Art of the hand-written letter - Los Angeles Post-ExaminerLos Angeles Post-Examiner

Art of the hand-written letter

Several weeks ago, I received a letter in the mail. It was handwritten, thoughtful and on actual stationery. It wasn’t my birthday and the sender was not demanding ransom for anything. The banks weren’t trying to be friendlier with my student loan notices either. It was from my great Uncle Dale, a former Navy captain and current gentleman in every way. I was very pleasantly surprised to get this letter, and I wanted to take some time to chat about letters with you folks because I think they’re a dying art form that should be resurrected.

Texts, emails, Facebook messages, Snapchats, tweets, vines (right? Did I rightfully include that?) – all of these forms of communication are fantastic and nothing short of miraculous. I’m able to FaceTime with my sisters back in Pittsburgh or my friend in India by just having a phone. That is nuts. Nostradamus didn’t have the balls to predict stuff like that because it was just too unbelievable. Yet it’s a reality. Things can be transmitted across the world in seconds. It’s not only made life significantly easier, it’s also just really easy to do.

16th Century prohhet Michel D. Nostredamus. (Photo via Wikipedia)

16th Century prohhet Michel D. Nostredamus.
(Photo via Wikipedia)

We don’t even think about it. Hell, 200 years ago, if I wanted you to read this article, I’d have to tack it to a post in the middle of town next to the saloon. Or something. I wasn’t a History major; give me a break. Now you can just click on a thing and then another thing and boom:  you read a piece I wrote on a totally different computer.

All of that is grand. It allows for old friendships to be maintained more easily. Instead of looking for everyone’s house address and home phone number, you text or Facebook message them. There isn’t enough time to make phone calls to everyone you care about as consistently as you’d like, so texts and tweets are another way to communicate and care about one another.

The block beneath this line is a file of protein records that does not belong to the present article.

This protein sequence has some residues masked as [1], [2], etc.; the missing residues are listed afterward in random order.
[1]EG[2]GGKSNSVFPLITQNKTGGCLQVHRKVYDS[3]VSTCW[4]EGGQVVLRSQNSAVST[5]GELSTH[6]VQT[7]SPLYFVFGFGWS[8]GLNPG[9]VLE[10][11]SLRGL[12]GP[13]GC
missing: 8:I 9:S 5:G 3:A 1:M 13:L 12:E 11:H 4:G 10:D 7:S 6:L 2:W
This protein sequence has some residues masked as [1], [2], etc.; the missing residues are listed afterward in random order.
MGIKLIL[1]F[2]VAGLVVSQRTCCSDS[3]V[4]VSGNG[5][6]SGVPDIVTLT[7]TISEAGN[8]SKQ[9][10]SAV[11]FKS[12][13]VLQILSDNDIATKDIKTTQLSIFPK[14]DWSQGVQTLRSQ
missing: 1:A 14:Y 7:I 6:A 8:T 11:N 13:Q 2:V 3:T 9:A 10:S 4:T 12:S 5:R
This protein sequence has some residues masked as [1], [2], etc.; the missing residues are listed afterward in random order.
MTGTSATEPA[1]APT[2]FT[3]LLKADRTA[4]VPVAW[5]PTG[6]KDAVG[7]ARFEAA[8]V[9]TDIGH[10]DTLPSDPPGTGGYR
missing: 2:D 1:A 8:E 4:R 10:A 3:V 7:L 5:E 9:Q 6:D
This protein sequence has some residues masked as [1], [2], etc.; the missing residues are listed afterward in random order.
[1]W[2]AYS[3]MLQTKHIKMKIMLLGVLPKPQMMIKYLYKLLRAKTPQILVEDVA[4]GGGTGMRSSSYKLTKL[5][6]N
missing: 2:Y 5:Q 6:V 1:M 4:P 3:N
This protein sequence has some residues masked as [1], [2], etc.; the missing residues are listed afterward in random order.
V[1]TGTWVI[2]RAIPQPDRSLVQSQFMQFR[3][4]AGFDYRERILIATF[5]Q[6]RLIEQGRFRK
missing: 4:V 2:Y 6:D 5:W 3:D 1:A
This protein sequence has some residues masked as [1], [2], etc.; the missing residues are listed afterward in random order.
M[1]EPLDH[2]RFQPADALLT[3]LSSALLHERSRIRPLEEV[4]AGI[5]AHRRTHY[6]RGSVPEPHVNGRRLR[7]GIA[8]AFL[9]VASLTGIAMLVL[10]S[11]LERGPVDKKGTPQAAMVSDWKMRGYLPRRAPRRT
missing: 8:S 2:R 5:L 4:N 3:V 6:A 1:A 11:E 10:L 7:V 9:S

Phone calls, though, are certainly not a lost art. Letters, however, have gone the way of the travel agent — only used by older people, but otherwise obsolete. While phone calls have been one-upped by Skype and FaceTime, letters have been ten-upped by texts and emails. So why am I fighting for the communication equivalent of the CD? Well, just like records, they’ve got merit beyond nostalgia.

Think about what you have to do to write a letter. First, you have to know the person’s address, which is a lot to ask in a time where people don’t know their partner’s cell phone number. Then, you have to sit down and get some lined paper/stationery/newspaper with a coat of whiteout on it. Find a pen and, here comes the big part, have something to say. Write a thoughtful letter to the person you care about, spend the 50 cents to slap a stamp on an envelope and find a mailbox. Sent.

It says a lot to the person you’re writing to that you’re willing to spend the time to compose a letter via the extremely slow (i.e. not electronic) method of hand-writing and then spend some money on sending it. Fifty cents isn’t “nothing;” especially when those two quarters could go to parking meters or laundry.

Also, how great does it feel to get a letter that isn’t a bill? Fantastic, right? It feels special to get a non-advertisement in your mailbox, so why not be a neat friend and do that for someone else?

Or do it for a stranger. Do it for anyone and strike up a correspondence. A relative, a friend, a random person in Biloxi, Mississippi — it’ll feel good for you and your recipient.

So sit the hell down and write a letter to a person you love or just want to talk to. No excuses. It’ll make their day and probably yours, too.


About the author

Bennett Rea

Bennett Rea is a writer and comedian living in Los Angeles, CA. A survivalist with various primitive skills and a distrust of Snapchat, he's just trying to be a human in an increasingly technological world. He also works at an art gallery on one of the country's trendiest retail blocks and constantly battles the urge to flee for a cabin in the mountains filled with books and bourbon. Contact the author.
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